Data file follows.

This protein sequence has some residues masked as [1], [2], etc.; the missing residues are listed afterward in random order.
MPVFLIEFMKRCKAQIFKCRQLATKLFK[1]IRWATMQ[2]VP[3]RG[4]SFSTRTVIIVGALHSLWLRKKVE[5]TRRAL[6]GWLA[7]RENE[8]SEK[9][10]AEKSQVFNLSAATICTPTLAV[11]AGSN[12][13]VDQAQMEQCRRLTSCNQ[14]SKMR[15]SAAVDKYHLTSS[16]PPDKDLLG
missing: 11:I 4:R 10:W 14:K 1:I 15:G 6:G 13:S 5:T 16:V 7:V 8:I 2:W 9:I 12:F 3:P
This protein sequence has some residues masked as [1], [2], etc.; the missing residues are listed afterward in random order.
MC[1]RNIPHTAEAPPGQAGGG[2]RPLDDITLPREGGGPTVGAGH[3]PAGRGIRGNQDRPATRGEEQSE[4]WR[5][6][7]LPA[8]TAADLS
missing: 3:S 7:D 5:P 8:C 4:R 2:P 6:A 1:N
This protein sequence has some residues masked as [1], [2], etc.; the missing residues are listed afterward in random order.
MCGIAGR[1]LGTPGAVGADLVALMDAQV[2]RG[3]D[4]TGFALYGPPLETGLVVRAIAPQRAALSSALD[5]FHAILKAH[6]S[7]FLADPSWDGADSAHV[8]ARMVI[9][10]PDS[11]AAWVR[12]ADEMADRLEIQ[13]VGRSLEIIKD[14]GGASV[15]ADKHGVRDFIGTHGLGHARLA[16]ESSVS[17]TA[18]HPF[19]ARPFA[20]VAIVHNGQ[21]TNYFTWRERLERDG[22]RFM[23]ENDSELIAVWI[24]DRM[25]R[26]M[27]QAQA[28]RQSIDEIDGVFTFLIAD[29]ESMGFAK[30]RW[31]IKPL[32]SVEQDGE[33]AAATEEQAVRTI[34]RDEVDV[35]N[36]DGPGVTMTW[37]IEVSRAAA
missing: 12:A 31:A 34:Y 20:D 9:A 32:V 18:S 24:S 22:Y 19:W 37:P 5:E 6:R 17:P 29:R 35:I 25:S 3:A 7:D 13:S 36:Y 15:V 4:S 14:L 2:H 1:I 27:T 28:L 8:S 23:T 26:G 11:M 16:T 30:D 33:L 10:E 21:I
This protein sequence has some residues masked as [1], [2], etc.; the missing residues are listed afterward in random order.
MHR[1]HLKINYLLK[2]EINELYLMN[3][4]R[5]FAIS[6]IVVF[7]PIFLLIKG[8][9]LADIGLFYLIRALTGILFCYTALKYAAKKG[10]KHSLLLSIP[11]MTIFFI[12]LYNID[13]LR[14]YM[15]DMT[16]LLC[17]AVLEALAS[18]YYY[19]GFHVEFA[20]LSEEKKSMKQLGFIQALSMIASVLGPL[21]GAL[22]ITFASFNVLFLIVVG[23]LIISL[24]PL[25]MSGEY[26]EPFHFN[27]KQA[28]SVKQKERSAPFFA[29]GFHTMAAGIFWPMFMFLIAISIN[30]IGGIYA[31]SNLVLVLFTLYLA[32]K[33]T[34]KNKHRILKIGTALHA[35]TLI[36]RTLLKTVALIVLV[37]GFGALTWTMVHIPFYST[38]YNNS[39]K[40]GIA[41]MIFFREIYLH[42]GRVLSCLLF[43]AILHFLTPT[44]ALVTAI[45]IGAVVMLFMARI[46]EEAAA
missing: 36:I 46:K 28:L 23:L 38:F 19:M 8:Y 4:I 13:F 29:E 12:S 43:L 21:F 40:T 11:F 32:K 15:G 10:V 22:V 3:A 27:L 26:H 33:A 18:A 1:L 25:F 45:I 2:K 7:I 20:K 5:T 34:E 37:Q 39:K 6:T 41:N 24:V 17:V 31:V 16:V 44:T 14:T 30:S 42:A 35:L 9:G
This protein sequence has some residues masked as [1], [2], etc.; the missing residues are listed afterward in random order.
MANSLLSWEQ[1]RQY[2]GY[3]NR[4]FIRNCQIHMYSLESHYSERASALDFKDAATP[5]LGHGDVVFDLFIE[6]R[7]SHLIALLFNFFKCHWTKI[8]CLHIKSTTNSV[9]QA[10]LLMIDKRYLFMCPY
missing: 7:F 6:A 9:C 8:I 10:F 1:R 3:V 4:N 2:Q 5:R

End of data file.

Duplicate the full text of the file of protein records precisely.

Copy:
This protein sequence has some residues masked as [1], [2], etc.; the missing residues are listed afterward in random order.
MPVFLIEFMKRCKAQIFKCRQLATKLFK[1]IRWATMQ[2]VP[3]RG[4]SFSTRTVIIVGALHSLWLRKKVE[5]TRRAL[6]GWLA[7]RENE[8]SEK[9][10]AEKSQVFNLSAATICTPTLAV[11]AGSN[12][13]VDQAQMEQCRRLTSCNQ[14]SKMR[15]SAAVDKYHLTSS[16]PPDKDLLG
missing: 11:I 4:R 10:W 14:K 1:I 15:G 6:G 13:S 5:T 16:V 7:V 8:I 2:W 9:I 12:F 3:P
This protein sequence has some residues masked as [1], [2], etc.; the missing residues are listed afterward in random order.
MC[1]RNIPHTAEAPPGQAGGG[2]RPLDDITLPREGGGPTVGAGH[3]PAGRGIRGNQDRPATRGEEQSE[4]WR[5][6][7]LPA[8]TAADLS
missing: 3:S 7:D 5:P 8:C 4:R 2:P 6:A 1:N
This protein sequence has some residues masked as [1], [2], etc.; the missing residues are listed afterward in random order.
MCGIAGR[1]LGTPGAVGADLVALMDAQV[2]RG[3]D[4]TGFALYGPPLETGLVVRAIAPQRAALSSALD[5]FHAILKAH[6]S[7]FLADPSWDGADSAHV[8]ARMVI[9][10]PDS[11]AAWVR[12]ADEMADRLEIQ[13]VGRSLEIIKD[14]GGASV[15]ADKHGVRDFIGTHGLGHARLA[16]ESSVS[17]TA[18]HPF[19]ARPFA[20]VAIVHNGQ[21]TNYFTWRERLERDG[22]RFM[23]ENDSELIAVWI[24]DRM[25]R[26]M[27]QAQA[28]RQSIDEIDGVFTFLIAD[29]ESMGFAK[30]RW[31]IKPL[32]SVEQDGE[33]AAATEEQAVRTI[34]RDEVDV[35]N[36]DGPGVTMTW[37]IEVSRAAA
missing: 12:A 31:A 34:Y 20:D 9:A 32:V 18:S 24:S 22:Y 19:W 37:P 5:E 6:R 17:P 29:R 35:I 25:S 3:A 7:D 13:S 36:Y 15:V 4:S 14:L 2:H 1:I 27:T 28:L 8:S 23:T 26:G 11:M 16:T 30:D 33:L 10:E 21:I
This protein sequence has some residues masked as [1], [2], etc.; the missing residues are listed afterward in random order.
MHR[1]HLKINYLLK[2]EINELYLMN[3][4]R[5]FAIS[6]IVVF[7]PIFLLIKG[8][9]LADIGLFYLIRALTGILFCYTALKYAAKKG[10]KHSLLLSIP[11]MTIFFI[12]LYNID[13]LR[14]YM[15]DMT[16]LLC[17]AVLEALAS[18]YYY[19]GFHVEFA[20]LSEEKKSMKQLGFIQALSMIASVLGPL[21]GAL[22]ITFASFNVLFLIVVG[23]LIISL[24]PL[25]MSGEY[26]EPFHFN[27]KQA[28]SVKQKERSAPFFA[29]GFHTMAAGIFWPMFMFLIAISIN[30]IGGIYA[31]SNLVLVLFTLYLA[32]K[33]T[34]KNKHRILKIGTALHA[35]TLI[36]RTLLKTVALIVLV[37]GFGALTWTMVHIPFYST[38]YNNS[39]K[40]GIA[41]MIFFREIYLH[42]GRVLSCLLF[43]AILHFLTPT[44]ALVTAI[45]IGAVVMLFMARI[46]EEAAA
missing: 36:I 46:K 28:L 23:L 38:F 19:M 8:Y 4:I 13:F 29:E 12:S 43:L 21:F 40:T 11:F 32:K 15:G 10:V 22:V 3:A 27:L 26:H 33:A 18:A 1:L 25:F 45:I 2:K 7:I 20:K 5:T 34:E 37:Q 39:K 6:T 41:N 24:V 17:V 31:V 16:V 44:T 14:T 30:S 42:A 35:L 9:G
This protein sequence has some residues masked as [1], [2], etc.; the missing residues are listed afterward in random order.
MANSLLSWEQ[1]RQY[2]GY[3]NR[4]FIRNCQIHMYSLESHYSERASALDFKDAATP[5]LGHGDVVFDLFIE[6]R[7]SHLIALLFNFFKCHWTKI[8]CLHIKSTTNSV[9]QA[10]LLMIDKRYLFMCPY
missing: 7:F 6:A 9:C 8:I 10:F 1:R 3:V 4:N 2:Q 5:R